SEOUL -- Five hundred years of Korean royal blood flowed in Yi Ku, but he lived in such obscurity in Japan that when he died of a heart attack in a hotel room last week, his body was not discovered for two days.
Nonetheless, thousands of mourners in black suits and traditional white robes followed the coffin of the last direct heir to Korea's throne through the streets of Seoul yesterday, paying their final respects to the dynasty that ruled the peninsula from 1392 until 1910.
Mr. Yi, the son of Korea's last crown prince, died of a heart attack at age 73 in his hotel room July 16 in Japan, where he lived for most of his life.
His body was discovered July 18.
Japan forced Mr. Yi's grandfather from power in 1907 and annexed Korea in 1910, ending the centuries-long reign of the Chosun Dynasty.
After Korea's liberation at the end of World War II in 1945, the royal family was not immediately allowed to return for fear it would meddle with the new government. That extended Mr. Yi's years of exile.
''May he join his parents in enjoying all the happiness that he did not enjoy in this life," Korea's prime minister, Lee Hae-chan, a relative of Mr. Yi's, said in a funeral address at Changdeok Palace.
Mr. Yi was born in Tokyo to Yi Un, the Chosun Dynasty's last crown prince, and Princess Yi Bang-ja, a Japanese royal family member.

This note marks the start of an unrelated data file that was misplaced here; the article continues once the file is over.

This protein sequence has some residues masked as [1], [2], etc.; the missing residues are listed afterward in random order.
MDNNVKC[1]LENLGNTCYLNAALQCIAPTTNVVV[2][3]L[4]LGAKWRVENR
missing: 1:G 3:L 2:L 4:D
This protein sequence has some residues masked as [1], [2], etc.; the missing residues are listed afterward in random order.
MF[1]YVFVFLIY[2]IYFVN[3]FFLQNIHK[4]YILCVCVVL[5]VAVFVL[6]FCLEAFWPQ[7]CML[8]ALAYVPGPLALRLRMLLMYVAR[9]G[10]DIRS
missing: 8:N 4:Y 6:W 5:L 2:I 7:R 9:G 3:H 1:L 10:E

Four members of the Japanese royal family attended yesterday's funeral, South Korea's Yonhap news agency reported.
Mr. Yi finished his education at the Massachusetts Institute of Technology, majoring in architecture and living largely apart from the Korean public. He was more fluent in Japanese and English than Korean, a sore point with his family.
Mr. Yi married a German-American, Julia Mullock, in New York in 1958.
The couple returned to Korea in 1963 and lived in Changdeok Palace until he moved to Japan for good in 1977 after a business failure.
The couple divorced in 1982. They did not have children.
Mullock watched yesterday's ceremony from across the street, South Korea's YTN news channel reported.
Mourners in the crowd acknowledged the passing of an epoch in Korean history.
''Like most other people, I came to pay respects to the last imperial grandson. It's his last passage," said Lee Seung-hae, 28, a graduate student in Seoul.
Yi Ku was buried in the royal burial grounds east of Seoul, alongside his parents and his brother, who died as an infant.